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A few questions with USPNT trainee, Eryin Wandel

One of the Brotherly Game's own staffers wears the red, white and blue for the U.S. Paralympic National Team's July camp.

Kirby Lee-USA TODAY Sports

In the interest of full disclosure, I'm extremely partial to the subject of this article. He has become one of my good friends over the recent months and years, and has revealed himself to be one of the most hard-working, honest, and raddest people I've ever encountered. He is the mastermind behind many of the awesome graphics you see on the Brotherly Game and does independent graphic design and photography work under the name Wandel Design. It is no surprise to me, or anyone familiar with Eryin Wandel, that he found himself in another adventure. Mr. Wandel returned from a 6-month study abroad in the Netherlands just in time to hop a flight to Southern California for July camp with the United States Paralympic National Team. When he finally settled back in Philly, I caught up with Eryin to hear about his experience playing for the red, white and blue.

How did this opportunity come about? Did you have a long-standing interest in playing for the team or was it a spur of the moment decision?

It was a little bit of both. I had this offer come up a year or two ago, but I thought someone was just joking with me. So I never followed up with it. The second time around (this time) I made a poster for the USA making it out of the group stage in the World Cup, just for fun. Then the Outlaws got hold of it and it spread around social media a bit. The USPNT Twitter account saw it and favorited it on twitter. So I just sent them a little tweet saying I appreciate their program after growing up with Cerebral Palsy and playing myself. From there they messaged me and the next thing I knew, I was filling out paperwork and flying from Amsterdam (where I was finishing up my study abroad) to San Diego.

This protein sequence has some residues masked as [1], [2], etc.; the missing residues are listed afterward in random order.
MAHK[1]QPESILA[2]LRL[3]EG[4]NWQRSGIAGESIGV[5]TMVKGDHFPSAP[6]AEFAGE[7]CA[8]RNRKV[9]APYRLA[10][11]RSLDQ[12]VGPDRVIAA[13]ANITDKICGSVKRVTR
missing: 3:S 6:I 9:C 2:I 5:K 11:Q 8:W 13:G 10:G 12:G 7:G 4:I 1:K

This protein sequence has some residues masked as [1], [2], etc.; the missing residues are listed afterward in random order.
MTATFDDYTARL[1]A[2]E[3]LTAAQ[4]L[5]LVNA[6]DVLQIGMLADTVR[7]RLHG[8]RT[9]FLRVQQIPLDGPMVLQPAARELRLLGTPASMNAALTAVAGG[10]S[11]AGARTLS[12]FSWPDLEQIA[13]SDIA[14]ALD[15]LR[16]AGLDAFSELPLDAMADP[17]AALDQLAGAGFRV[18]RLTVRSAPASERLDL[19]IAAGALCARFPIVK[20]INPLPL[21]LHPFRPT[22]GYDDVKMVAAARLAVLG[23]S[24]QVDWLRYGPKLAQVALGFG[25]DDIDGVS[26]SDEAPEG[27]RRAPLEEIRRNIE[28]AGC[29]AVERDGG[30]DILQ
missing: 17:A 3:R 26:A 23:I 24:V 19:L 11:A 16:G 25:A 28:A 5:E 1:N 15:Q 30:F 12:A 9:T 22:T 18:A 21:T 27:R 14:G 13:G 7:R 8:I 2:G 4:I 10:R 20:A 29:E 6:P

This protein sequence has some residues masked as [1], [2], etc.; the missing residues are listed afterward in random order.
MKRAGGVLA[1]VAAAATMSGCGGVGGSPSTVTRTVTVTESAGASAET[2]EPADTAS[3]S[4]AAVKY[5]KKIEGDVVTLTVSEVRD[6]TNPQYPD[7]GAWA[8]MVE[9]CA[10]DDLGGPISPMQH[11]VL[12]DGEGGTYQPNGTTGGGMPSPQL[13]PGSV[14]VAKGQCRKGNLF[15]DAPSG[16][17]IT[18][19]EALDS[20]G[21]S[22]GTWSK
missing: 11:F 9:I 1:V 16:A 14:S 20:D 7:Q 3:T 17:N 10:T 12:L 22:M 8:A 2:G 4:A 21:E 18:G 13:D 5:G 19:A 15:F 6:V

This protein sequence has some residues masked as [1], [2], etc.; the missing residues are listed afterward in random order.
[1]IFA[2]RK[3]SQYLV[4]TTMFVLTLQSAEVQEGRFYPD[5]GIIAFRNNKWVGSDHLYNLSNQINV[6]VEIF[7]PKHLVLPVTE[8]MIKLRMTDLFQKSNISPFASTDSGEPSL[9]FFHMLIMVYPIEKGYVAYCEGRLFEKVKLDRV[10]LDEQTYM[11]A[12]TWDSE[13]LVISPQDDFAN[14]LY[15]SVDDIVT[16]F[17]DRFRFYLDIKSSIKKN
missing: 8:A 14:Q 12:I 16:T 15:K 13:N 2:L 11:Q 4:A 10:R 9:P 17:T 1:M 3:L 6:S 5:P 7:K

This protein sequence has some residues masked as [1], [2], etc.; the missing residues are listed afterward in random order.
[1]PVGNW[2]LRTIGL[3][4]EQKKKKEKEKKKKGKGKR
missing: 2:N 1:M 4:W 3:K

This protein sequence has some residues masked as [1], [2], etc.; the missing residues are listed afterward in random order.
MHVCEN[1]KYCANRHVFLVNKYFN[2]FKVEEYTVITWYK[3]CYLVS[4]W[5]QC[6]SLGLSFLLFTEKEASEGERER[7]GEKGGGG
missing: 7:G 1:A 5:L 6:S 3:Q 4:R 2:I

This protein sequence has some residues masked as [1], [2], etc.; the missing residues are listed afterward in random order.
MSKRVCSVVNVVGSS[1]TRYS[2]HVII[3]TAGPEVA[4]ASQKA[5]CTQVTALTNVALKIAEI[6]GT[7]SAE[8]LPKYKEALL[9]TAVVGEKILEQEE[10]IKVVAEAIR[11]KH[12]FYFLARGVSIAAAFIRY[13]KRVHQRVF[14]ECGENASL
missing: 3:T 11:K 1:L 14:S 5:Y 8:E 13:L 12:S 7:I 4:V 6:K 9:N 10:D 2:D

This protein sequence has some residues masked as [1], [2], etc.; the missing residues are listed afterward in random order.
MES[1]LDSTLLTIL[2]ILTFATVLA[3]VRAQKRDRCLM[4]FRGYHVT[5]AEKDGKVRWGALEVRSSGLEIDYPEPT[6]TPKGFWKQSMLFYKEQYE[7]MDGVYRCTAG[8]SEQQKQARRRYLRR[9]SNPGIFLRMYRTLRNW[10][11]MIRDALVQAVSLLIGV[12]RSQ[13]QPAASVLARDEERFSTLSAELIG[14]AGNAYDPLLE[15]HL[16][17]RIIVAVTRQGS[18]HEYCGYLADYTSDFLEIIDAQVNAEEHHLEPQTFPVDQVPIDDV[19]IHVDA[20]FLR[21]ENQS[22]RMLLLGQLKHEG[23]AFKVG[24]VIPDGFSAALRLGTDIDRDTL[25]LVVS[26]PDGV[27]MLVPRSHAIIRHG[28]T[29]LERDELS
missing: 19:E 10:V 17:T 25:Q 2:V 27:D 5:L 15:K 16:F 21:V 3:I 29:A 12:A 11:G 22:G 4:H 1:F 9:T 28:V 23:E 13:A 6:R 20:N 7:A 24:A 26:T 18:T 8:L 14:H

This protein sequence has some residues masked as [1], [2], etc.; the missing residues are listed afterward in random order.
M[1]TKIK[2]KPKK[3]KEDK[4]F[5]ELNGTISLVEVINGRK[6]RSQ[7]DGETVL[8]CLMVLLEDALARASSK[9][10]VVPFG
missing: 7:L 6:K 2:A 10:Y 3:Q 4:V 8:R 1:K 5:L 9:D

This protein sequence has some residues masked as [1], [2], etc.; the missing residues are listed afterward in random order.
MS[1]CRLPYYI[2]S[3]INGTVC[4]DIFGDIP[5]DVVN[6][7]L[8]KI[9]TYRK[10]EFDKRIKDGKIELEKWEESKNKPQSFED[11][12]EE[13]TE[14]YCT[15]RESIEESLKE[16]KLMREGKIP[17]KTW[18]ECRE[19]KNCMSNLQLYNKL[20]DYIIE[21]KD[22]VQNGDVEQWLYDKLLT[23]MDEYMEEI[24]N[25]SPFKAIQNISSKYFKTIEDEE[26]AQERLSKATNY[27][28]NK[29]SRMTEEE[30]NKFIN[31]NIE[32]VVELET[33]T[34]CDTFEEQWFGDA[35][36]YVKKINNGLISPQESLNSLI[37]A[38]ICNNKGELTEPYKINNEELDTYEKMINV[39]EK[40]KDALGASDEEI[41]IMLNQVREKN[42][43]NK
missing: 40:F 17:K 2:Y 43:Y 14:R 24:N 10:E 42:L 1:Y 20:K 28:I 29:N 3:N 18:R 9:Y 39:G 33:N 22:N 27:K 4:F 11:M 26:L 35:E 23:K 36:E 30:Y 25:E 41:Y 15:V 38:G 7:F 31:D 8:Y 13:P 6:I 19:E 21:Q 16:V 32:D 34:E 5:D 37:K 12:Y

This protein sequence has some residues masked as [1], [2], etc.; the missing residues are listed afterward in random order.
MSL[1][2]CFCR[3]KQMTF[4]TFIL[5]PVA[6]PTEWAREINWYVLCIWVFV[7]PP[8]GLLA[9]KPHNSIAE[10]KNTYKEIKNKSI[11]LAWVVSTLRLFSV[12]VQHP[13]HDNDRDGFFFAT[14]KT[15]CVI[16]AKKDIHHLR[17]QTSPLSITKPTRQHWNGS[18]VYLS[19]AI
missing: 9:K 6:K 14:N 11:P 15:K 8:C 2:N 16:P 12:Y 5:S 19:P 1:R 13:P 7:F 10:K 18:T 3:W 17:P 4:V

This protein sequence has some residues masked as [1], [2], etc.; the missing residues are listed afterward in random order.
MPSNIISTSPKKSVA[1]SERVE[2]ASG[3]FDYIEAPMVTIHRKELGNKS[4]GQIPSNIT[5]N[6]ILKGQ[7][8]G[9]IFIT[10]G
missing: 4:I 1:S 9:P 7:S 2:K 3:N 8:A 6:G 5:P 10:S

What was it like when you found out you were going to camp?

I was in shock. Originally there was someone in my spot, but they couldn't make it due to injury. So when I got the message saying I was now taking his spot I couldn't believe it.

What was it like to play and spend time with other guys who face neurological complications? Did you learn anything from them?

It wasn't something I thought about really. There were guys there worse than me condition wise and guys better than me. But on the field it didn't matter too much, least I didn't think so. One or two guys couldn't use one side of their body, but they made up for it.

I don't think about my cp, I didn't think about the other guys conditions on the field.

What is a typical day like at camp?

A typical day consisted of two-a-days, one practice in the morning and one in the afternoon. High-intensity but not that long time-wise. Then with the World Cup finals we worked our schedule around that so the team could watch it together which was cool.

How was the food?

The food was great. After coming from Europe, it was good to get certain American foods, like having tacos on taco Tuesday (a team favorite).

Did you get to see anything cool while you were there?

I was just at the Olympic Training Center in Chula Vista. I didn't leave that complex so I didn't really see anything except the surrounding area when walking from my room to practice or to the mess hall.

What was your favorite part of the whole experience?

It was just an honor to be there. Hopefully I can break into the final 14 (7v7) for the Copas in September, but realistically I am hoping to make the World Cup squad and the Rio squad.

We wish Eryin all the best in making the final 14!

If you'd like to check out his design work, head over to his website.